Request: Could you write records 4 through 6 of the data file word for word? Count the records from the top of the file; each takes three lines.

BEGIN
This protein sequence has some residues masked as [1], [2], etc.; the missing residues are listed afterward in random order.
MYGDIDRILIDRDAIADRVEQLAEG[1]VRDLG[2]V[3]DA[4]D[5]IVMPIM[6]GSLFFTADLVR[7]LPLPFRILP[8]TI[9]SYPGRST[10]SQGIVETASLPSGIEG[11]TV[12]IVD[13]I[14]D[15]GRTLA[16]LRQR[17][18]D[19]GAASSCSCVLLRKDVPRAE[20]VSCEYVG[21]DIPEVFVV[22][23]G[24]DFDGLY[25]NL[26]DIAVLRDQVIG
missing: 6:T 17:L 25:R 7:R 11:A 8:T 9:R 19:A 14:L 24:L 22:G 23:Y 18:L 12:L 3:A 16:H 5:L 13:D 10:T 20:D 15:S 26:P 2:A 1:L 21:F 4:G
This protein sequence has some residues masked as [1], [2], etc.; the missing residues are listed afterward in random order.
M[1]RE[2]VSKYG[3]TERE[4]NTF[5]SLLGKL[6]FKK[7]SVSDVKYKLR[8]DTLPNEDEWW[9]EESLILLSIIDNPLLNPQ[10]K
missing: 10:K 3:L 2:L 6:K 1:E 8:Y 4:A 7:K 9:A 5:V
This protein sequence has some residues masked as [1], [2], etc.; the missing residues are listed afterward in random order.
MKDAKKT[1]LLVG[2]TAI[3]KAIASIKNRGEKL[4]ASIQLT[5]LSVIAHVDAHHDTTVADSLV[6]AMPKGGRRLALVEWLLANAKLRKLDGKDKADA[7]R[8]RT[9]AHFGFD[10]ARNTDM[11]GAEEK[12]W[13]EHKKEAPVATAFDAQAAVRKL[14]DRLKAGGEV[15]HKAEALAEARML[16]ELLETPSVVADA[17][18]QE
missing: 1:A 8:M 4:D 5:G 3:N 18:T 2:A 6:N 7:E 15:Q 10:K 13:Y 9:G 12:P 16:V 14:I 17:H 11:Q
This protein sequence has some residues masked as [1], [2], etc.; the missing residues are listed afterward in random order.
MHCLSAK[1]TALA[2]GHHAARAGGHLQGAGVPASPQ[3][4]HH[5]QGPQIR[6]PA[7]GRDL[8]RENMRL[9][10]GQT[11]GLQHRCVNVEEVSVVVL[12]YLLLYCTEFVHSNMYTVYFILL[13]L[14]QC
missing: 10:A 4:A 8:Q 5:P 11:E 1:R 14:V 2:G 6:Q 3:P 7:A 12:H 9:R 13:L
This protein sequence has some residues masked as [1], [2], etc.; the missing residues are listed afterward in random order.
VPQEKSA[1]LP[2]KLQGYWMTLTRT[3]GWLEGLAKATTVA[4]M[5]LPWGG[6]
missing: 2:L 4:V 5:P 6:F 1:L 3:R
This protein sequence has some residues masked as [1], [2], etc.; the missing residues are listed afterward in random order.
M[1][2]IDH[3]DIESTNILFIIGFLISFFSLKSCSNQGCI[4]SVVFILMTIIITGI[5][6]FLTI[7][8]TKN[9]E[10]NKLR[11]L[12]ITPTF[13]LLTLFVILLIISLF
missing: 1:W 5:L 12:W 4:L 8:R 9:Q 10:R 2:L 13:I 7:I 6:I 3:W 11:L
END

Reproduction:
This protein sequence has some residues masked as [1], [2], etc.; the missing residues are listed afterward in random order.
MHCLSAK[1]TALA[2]GHHAARAGGHLQGAGVPASPQ[3][4]HH[5]QGPQIR[6]PA[7]GRDL[8]RENMRL[9][10]GQT[11]GLQHRCVNVEEVSVVVL[12]YLLLYCTEFVHSNMYTVYFILL[13]L[14]QC
missing: 10:A 4:A 8:Q 5:P 11:E 1:R 14:V 2:G 6:Q 3:P 7:A 12:H 9:R 13:L
This protein sequence has some residues masked as [1], [2], etc.; the missing residues are listed afterward in random order.
VPQEKSA[1]LP[2]KLQGYWMTLTRT[3]GWLEGLAKATTVA[4]M[5]LPWGG[6]
missing: 2:L 4:V 5:P 6:F 1:L 3:R
This protein sequence has some residues masked as [1], [2], etc.; the missing residues are listed afterward in random order.
M[1][2]IDH[3]DIESTNILFIIGFLISFFSLKSCSNQGCI[4]SVVFILMTIIITGI[5][6]FLTI[7][8]TKN[9]E[10]NKLR[11]L[12]ITPTF[13]LLTLFVILLIISLF
missing: 1:W 5:L 12:W 4:L 8:R 9:Q 10:R 2:L 13:I 7:I 6:I 3:W 11:L